A participant in the Caseys’ 30th annual Sand Bar Golf Tournament.
©THE GUARDIAN/Evan Ceretti
Talk about a sand trap.
Almost 100 golfers found out what it was like to putt and chip in the shifting sands of Seven Mile Bay during the Caseys’ 30th annual Sand Bar Golf Tournament Saturday.
Ron Casey, 62, has been hosting the event since he started it in 1988, after he suffered an injury and needed to find a way to do some golfing at a different pace.
“I broke my leg in ’88 and couldn’t go golfing. We set up some holes, [my brother] and I, and we started playing from there.”
There weren’t a lot of people living in Seven Mile Bay at the time, said Casey. About 15 players made it out to the first tournament. On its 25th anniversary, 104 people played.
“I never thought we’d go 30 years. We were going to quit after 25 years, but the kids said ‘let’s keep it going.’”
He prepares the course two weeks prior to the tournament in order to figure out where the holes will be. The tournament is held on or around the lowest tide of the year, which allows for about three hours on the sandbars before the tide comes in.
Players are only allowed to carry one club, and one putter.
The course is only eight holes. The ninth hole is the house where all the players gather afterwards. Food and games are provided, and many awards are given out to the players, including a handmade winner’s trophy in the shape of P.EI.,which Casey carves from Island oak.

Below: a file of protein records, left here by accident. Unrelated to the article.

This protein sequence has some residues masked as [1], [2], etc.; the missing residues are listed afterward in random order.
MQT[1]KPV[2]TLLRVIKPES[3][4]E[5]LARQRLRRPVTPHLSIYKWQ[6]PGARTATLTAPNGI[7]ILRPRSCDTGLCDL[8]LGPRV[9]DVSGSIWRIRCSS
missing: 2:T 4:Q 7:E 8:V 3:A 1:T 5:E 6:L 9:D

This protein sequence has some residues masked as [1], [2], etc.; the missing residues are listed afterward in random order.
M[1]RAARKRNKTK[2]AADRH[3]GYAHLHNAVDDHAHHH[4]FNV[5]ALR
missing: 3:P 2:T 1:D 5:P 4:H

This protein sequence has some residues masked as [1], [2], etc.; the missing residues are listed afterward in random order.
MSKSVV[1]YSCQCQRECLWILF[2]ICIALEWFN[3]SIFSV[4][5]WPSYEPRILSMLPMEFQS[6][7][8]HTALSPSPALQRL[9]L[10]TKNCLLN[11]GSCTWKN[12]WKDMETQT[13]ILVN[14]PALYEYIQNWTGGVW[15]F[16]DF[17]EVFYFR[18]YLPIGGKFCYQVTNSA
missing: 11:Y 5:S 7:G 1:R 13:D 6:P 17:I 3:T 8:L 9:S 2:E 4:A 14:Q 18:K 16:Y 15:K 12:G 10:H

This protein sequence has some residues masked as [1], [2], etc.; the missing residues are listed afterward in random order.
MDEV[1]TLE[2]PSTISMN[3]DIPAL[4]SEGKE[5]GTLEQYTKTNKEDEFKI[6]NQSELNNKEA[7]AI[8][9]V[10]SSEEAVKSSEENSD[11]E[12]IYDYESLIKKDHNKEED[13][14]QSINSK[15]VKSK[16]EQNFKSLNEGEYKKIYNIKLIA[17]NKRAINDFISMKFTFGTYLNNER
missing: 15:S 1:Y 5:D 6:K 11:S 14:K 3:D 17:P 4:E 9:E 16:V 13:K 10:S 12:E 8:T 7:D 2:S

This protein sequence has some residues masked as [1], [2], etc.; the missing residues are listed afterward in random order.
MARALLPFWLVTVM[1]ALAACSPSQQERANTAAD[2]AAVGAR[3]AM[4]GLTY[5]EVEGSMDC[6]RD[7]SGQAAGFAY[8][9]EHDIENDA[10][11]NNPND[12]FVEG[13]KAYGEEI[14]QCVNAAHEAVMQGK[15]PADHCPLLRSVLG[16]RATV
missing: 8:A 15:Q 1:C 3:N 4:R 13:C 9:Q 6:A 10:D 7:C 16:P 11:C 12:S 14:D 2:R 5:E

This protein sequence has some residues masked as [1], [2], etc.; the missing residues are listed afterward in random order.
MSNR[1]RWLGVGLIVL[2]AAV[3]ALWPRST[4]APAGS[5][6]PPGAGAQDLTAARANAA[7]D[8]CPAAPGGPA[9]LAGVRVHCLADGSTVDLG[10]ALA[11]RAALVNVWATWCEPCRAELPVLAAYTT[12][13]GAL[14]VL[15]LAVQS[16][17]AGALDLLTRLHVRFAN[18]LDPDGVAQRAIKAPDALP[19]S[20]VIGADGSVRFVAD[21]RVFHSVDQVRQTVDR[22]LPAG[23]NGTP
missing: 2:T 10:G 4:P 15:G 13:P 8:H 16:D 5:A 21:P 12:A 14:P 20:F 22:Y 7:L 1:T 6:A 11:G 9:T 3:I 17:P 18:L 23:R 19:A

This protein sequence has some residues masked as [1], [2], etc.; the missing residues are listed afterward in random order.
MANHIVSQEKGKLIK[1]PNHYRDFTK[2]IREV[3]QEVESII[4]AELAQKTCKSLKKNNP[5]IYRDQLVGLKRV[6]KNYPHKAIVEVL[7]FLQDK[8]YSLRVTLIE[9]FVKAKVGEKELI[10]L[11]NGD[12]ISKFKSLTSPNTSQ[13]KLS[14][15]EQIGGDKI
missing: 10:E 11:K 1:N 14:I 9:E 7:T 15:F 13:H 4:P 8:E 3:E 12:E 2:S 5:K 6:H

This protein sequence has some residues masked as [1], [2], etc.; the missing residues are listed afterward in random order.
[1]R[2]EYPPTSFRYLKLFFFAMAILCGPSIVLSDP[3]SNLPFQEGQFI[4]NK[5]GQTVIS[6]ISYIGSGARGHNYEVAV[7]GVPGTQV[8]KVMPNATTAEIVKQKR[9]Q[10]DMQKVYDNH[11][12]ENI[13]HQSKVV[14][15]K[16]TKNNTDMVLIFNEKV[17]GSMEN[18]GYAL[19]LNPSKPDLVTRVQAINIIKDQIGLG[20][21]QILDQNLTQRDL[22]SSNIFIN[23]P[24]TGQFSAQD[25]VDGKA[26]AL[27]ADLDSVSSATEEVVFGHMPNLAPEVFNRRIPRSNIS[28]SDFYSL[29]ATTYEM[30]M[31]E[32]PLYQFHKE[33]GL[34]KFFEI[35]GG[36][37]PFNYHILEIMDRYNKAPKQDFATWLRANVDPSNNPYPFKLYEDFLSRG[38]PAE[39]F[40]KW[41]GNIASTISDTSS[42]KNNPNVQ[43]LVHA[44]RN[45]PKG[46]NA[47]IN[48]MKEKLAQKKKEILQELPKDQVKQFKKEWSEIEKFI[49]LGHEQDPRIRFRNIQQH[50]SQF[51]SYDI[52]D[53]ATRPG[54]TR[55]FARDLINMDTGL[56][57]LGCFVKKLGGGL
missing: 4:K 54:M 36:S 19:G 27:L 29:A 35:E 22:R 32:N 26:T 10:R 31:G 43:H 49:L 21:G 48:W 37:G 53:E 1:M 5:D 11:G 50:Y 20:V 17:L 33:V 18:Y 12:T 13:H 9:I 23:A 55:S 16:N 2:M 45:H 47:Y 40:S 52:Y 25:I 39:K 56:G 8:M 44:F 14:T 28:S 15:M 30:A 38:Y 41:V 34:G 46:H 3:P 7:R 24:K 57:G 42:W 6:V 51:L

Registration is by donation to a local charity. Players raised $700 this year, the highest yet, which will be donated to the IWK children’s health centre.
“Over the years we’ve raised $10,000 for charity,” said Casey.
Casey has racked up quite a few good stories out on the sandbars over the years.
“The thing that stands out the most is the year it was thunder and lightning and we went out there and everyone said we were crazy. There was only six or seven of us that went that year.”
Ellen Trainor, who shot 38 on the eight holes, says the tournament is about reconnecting with friends and being able to play a sport in a stress-free environment.
“It’s nice to do it and not take it very seriously. It’s nice to celebrate our Island and the iron-rich sand we have.“
Trainor, who lives in Anchorage, Alaska, but is originally from the Island, says the unique conditions of playing on a beach, means it can really be anyone’s game.